2. Level of Prior Knowledge – If a student has gaps in his knowledge from the prior year, you will likely need to differentiate content in order to catch him up, before he is able to learn grade-level content.
  3. Reading Level – As mentioned in the example about, a student reading below level will need access to appropriately leveled texts. The same can be said for students reading above grade level. Remember, differentiation is not only to help struggling learners!
  4. Student Behavior – If you have students with severe behavior issues or on a behavior contract, often times their learning processes may need to be differentiated. This might include having them work alone instead of in a small group or keeping them separated from a particular student, or even ensuring that they always work alongside a teacher or aide.
  5. Learning Styles – Do you have students that are strong visual learners, and always learn best from graphs, illustrations, or graphic organizers? What about students who really only take in information if they can talk it out themselves? Or maybe you have students that are very tactile and need to manipulate objects in order to solidify concepts in their mind? All of these examples represent different learning styles and might be a reason why you would differentiate process (how they learn) or product (how they demonstrate their knowledge).
  6. Lesson Purpose – Consider the purpose of your lesson. If the purpose is for students to learn presentation skills such as public speaking and debate, then you can easily differentiate the content to a topic that students are passionate about. However, if the purpose of the lesson is definitive content that MUST be learned, you would not be able to differentiate content, but might allow some flexibility in the process or product.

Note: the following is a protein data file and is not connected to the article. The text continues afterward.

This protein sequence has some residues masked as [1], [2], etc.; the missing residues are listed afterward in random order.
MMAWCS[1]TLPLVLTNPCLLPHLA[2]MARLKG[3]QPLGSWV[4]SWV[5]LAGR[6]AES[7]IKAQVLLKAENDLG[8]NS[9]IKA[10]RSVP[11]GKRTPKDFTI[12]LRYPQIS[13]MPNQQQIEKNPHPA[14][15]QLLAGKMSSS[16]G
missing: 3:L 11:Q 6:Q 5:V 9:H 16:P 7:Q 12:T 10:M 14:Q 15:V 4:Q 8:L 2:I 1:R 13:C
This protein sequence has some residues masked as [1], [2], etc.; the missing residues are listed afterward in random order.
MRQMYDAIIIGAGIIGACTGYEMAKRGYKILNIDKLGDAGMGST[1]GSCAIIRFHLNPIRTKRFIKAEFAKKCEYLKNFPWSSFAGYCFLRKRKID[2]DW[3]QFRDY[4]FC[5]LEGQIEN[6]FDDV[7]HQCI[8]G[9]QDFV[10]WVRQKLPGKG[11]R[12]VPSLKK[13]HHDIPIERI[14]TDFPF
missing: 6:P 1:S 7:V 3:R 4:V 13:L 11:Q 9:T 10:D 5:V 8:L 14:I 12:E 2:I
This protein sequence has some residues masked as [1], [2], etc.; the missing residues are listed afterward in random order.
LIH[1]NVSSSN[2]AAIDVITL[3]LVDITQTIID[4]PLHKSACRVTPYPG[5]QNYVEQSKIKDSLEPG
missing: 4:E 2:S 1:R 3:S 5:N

For a more thorough understanding of how these six needs of students play a role in choosing a method of differentiation, download the Choosing a Method of Differentiation Matrix below.

If you only take away one thing from this blog article, let it be that differentiation is the process of adapting an activity or its instruction to make the content accessible and appropriately rigorous to all childrenAll children is the key phrase! Differentiation is not just limited to students who struggle academically and need support but is done authentically based on the needs of each student in a classroom.

It is also essential for students to use these words in their writing as well. To encourage this, you could provide a word bank when having students respond to a prompt and explain they must use all the words in the word bank accurately in context as they respond. See Figure 1 for an example of this next. You can provide a prompt for students to answer, but require students to select vocabulary from a provided work bank to help them reinforce their understanding of each word they previously learned in class. In this example in figure 1, students are participating in a science class, and the teacher has prepared a simple prompt using vocabulary words related to their astronomy lesson. Notice the words chosen for this activity- these words, like revolution, could have multiple meanings depending on the classroom in which the child is learning. These tier 2 words selected help reinforce student’s understanding of the English Language while simultaneously helping them review important academic content they learned in class.